8 Impact pause time (Using a short pause to grab attention; making students wait in anticipation for the next piece of information)
Of course, especially at first, it can feel really uncomfortable to leave any silence in the classroom. In my experience, however, it is worth a bit of initial discomfort to experiment with this idea.
Alternatively (or additionally), rather than simply waiting, you could of course, give students something concrete to do with the wait time:
• Try getting students to write down an answer first. If it’s a closed question, they could write the answer on a miniwhiteboard (or piece of paper) and hold it up when they time has finished. You could then nominate a learner to explain the reasons for their answer.
• Let the students discuss the answer in pairs before nominating a student (or pair) to give their answer to the class.
• Before carrying out a feedback slot on, say, a reading comprehension task, allocate different questions to different students and ask them to spend a little time thinking about why they chose the answer that they did, so that they are ready to explain their reasoning to the class.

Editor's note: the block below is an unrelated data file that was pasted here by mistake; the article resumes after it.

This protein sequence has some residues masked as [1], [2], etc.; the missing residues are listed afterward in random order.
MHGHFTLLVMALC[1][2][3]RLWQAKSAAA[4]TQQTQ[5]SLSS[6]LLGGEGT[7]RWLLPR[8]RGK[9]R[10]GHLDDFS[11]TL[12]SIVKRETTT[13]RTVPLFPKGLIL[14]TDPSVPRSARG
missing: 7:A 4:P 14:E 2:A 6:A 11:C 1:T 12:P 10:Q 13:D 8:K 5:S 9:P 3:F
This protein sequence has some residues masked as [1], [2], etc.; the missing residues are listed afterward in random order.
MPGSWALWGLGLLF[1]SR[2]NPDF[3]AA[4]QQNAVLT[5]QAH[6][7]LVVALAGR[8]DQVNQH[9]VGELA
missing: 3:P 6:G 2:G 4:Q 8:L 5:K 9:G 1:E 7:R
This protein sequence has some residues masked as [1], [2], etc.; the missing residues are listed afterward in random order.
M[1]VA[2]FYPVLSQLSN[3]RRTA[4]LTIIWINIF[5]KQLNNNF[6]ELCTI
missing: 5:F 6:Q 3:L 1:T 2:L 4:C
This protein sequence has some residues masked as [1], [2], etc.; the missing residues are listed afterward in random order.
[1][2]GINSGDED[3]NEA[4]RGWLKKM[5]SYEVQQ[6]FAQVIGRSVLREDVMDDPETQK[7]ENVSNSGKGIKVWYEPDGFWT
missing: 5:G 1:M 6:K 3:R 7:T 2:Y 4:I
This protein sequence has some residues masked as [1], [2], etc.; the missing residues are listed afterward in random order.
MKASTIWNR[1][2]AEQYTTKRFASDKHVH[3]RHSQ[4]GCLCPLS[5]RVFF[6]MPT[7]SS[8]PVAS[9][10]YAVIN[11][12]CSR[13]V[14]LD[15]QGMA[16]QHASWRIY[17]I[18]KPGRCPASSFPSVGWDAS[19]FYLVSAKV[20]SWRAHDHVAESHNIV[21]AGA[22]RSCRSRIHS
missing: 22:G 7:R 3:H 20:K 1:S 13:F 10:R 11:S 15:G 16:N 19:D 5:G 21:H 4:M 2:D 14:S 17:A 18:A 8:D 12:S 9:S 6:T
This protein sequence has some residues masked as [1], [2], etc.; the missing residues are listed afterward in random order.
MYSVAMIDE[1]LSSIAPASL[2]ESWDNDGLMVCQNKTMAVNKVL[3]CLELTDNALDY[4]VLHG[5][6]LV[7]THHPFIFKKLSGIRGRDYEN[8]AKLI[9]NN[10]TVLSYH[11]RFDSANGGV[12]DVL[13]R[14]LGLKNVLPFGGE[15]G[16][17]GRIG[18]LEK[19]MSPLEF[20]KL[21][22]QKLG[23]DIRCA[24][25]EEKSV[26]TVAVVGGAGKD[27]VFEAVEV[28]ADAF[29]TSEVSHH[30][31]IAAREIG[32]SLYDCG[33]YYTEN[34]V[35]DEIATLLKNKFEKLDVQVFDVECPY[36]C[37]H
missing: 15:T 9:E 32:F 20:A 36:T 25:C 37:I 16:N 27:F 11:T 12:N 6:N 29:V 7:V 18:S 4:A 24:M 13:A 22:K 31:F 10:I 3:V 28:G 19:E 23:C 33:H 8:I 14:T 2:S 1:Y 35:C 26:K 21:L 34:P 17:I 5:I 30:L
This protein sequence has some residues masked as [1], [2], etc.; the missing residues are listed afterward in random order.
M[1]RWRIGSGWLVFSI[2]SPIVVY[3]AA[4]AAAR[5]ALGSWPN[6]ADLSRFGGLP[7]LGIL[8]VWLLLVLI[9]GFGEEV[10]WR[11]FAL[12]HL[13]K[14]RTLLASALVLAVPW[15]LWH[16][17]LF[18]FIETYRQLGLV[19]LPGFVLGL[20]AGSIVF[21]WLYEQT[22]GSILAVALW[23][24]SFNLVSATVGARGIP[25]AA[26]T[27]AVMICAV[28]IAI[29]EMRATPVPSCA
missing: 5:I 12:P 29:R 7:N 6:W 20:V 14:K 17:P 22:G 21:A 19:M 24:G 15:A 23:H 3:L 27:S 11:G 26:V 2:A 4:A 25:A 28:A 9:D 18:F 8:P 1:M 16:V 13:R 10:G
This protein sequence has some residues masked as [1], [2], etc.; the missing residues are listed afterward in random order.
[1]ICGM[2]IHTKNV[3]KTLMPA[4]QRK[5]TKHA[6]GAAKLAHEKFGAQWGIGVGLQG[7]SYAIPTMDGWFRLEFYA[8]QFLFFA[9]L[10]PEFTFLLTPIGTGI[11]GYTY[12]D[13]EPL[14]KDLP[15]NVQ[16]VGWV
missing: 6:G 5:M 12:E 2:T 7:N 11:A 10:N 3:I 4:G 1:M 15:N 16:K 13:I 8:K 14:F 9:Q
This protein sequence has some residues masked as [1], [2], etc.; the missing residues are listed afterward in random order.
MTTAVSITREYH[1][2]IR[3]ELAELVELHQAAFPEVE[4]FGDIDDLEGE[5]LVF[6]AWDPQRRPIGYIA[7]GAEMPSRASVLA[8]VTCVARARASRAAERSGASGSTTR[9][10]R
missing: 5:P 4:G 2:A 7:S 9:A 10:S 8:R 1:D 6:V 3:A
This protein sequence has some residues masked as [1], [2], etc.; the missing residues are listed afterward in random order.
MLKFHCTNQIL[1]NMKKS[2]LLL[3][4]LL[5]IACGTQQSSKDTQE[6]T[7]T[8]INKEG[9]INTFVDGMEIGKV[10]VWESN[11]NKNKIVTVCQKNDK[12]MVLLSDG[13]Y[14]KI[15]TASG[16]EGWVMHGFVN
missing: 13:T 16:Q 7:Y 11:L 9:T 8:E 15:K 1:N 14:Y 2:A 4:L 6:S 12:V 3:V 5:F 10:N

At different times in my teaching life, I have been recorded teaching. While it has never failed to be a gruesome experience watching (or even listening to) myself, it has to be said that there is no better way of really examining what is actually happening in your classroom. Why not try it, and see what kind of wait time you are giving and the impact of it when you do give more?
Nunan, D (1991) Language Teaching Methodology. Prentice Hall